Consumptive Chic: The Postfeminist Recycling of Camille in Baz Luhrmann’s Moulin Rouge!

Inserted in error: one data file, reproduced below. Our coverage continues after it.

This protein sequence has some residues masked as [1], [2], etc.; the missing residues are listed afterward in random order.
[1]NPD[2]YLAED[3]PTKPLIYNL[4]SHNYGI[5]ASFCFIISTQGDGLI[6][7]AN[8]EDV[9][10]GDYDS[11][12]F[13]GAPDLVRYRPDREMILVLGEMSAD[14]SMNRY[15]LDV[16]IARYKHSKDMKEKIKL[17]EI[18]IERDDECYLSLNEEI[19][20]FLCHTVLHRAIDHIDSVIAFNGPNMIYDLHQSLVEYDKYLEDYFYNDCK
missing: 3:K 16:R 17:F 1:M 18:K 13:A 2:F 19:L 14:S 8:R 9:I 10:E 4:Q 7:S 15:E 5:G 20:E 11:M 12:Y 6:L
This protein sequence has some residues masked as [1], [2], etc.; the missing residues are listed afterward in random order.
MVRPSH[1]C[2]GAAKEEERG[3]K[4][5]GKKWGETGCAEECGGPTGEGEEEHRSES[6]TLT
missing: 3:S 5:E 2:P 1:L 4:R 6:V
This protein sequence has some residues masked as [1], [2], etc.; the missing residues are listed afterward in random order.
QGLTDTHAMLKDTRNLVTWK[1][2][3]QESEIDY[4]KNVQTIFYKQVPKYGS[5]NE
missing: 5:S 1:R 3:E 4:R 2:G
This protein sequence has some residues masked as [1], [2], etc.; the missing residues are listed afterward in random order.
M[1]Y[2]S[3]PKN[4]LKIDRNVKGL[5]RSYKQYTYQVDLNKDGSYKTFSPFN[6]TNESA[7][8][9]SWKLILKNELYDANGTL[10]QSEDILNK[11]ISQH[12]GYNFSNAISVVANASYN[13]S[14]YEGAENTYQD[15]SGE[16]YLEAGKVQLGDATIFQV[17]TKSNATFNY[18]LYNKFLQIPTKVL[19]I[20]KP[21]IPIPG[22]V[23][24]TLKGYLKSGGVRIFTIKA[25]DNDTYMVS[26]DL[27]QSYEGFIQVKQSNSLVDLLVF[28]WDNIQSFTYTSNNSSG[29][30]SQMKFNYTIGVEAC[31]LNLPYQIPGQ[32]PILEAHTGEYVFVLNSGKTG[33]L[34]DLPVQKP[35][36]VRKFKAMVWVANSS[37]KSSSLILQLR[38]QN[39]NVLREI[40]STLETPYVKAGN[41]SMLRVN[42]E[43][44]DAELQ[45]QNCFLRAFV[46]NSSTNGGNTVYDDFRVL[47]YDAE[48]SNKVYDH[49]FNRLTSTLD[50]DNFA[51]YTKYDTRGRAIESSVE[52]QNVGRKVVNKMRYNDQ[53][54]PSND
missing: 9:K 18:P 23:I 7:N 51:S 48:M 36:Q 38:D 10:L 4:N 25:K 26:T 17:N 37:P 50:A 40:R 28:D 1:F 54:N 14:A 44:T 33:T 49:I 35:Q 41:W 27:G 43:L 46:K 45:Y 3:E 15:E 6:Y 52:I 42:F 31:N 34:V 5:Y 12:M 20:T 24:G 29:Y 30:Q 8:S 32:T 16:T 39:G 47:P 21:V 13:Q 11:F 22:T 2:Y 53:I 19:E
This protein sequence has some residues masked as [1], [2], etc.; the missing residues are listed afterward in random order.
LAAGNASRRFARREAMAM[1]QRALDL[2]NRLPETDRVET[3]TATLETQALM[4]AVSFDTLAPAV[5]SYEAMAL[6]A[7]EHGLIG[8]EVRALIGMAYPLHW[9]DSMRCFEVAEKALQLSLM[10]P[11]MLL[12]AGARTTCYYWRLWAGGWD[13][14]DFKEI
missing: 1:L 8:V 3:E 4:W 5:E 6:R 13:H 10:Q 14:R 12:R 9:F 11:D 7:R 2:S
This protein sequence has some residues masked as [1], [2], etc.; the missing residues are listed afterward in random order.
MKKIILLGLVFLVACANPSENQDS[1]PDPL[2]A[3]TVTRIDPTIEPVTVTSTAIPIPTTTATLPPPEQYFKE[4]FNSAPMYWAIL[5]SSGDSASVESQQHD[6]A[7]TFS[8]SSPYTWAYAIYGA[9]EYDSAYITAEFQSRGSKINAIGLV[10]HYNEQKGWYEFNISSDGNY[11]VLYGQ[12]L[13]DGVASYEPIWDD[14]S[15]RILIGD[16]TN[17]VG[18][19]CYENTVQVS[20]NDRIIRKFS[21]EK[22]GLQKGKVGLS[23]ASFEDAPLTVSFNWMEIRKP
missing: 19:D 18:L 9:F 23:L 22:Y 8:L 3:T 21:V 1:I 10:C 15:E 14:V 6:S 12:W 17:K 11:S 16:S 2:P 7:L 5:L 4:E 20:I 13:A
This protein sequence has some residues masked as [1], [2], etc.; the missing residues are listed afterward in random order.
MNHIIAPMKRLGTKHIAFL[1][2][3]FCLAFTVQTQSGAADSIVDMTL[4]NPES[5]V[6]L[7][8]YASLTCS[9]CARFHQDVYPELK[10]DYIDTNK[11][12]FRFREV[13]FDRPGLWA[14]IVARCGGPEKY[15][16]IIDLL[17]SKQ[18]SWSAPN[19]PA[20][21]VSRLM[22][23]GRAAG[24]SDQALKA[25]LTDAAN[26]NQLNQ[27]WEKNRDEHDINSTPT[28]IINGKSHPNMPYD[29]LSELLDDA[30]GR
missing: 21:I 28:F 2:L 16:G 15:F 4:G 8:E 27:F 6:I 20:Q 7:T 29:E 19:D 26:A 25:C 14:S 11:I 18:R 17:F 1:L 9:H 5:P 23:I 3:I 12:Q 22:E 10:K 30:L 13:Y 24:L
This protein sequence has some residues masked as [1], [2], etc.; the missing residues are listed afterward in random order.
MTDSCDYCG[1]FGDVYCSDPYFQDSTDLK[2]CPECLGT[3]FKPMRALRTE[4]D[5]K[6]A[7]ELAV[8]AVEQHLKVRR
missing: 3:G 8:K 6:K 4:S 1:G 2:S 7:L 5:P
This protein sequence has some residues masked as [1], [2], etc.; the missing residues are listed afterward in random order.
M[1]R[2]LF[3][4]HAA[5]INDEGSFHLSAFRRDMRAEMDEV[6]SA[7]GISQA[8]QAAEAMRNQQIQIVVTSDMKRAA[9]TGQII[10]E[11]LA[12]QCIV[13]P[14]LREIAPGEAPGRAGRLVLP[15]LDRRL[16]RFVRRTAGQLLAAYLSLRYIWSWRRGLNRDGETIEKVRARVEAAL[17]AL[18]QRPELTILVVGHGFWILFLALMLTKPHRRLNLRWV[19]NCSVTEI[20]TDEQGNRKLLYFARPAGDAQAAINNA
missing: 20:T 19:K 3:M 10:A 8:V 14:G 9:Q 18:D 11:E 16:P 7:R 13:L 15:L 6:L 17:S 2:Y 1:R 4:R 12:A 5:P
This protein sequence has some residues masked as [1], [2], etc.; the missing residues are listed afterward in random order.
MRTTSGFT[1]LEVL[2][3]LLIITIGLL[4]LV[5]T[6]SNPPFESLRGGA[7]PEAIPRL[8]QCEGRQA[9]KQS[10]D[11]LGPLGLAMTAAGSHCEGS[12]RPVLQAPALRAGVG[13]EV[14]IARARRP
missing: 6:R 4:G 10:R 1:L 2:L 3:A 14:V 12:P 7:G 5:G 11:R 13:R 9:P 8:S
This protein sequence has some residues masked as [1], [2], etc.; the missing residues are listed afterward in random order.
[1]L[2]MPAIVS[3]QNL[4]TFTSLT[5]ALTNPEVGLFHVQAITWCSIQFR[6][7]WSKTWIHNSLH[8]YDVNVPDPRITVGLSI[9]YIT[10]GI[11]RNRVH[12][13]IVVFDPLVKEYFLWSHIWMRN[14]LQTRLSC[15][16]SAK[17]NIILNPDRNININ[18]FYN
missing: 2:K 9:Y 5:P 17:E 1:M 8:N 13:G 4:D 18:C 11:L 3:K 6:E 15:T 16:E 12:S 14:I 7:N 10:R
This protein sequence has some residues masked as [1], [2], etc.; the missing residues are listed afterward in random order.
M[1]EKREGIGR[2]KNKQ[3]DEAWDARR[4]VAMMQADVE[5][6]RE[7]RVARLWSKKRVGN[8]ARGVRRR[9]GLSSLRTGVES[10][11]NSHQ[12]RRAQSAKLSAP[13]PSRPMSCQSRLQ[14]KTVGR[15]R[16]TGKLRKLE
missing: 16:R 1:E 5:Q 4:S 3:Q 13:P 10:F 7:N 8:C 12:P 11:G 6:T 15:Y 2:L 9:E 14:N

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Prostitutes, especially hookers-with-hearts-of-gold, have long tugged at the heartstrings of audiences on stage and in film. While Baz Luhrmann’s Moulin Rouge! (2001) offers a funky—if not campy—take on the turn-of-the-century Parisian underworld, the film is nonetheless an unmistakable retelling of Dumas fils’ nineteenth-century melodrama Camille (La Dame aux camélias). In fact, Lurhmann’s prostitute-character Satine emblematizes the ‘penitent whore,’ the figure that is scrutinized for her sexual transgressions, who expresses a sense of worthlessness, repents for her sins, and is ultimate punished—usually by death—to reinstate patriarchal order. As Satine, the Sparkling Diamond of the Moulin Rouge, Nicole Kidman is often fetishistically shot with a blue lens, giving her a necrophilic look, creating what Johnson calls ‘consumptive chic.’ The film’s cinematography highlights her fragility, pallid form, and glistening corpse-like whiteness. Satine’s whiteness also functions powerfully as a racial category, which is key to her desirability. Although Luhrmann’s postmodern approach is entertaining, the film eviscerates years of scholarship regarding representations of fallen women, the regulation of women’s sexuality, the politics of women’s work, the process of racialization, and commercialized sex. The film’s popularity can be seen a barometer of dominant culture’s attitudes toward the postfeminist moment and demonstrates the formative role of film in perpetuating misogynistic narratives, whilst giving lip service to women’s liberation. Johnson’s essay takes up the question of representing the hooker-with-a-heart-of-gold and its resonance for postfeminism and media studies by analyzing Cukor’s Camille (1936), two versions of Moulin Rouge (John Huston 1952 and Luhrmann 2001), and the ‘Lady Marmalade’ music video (2002) produced by Missy Elliot.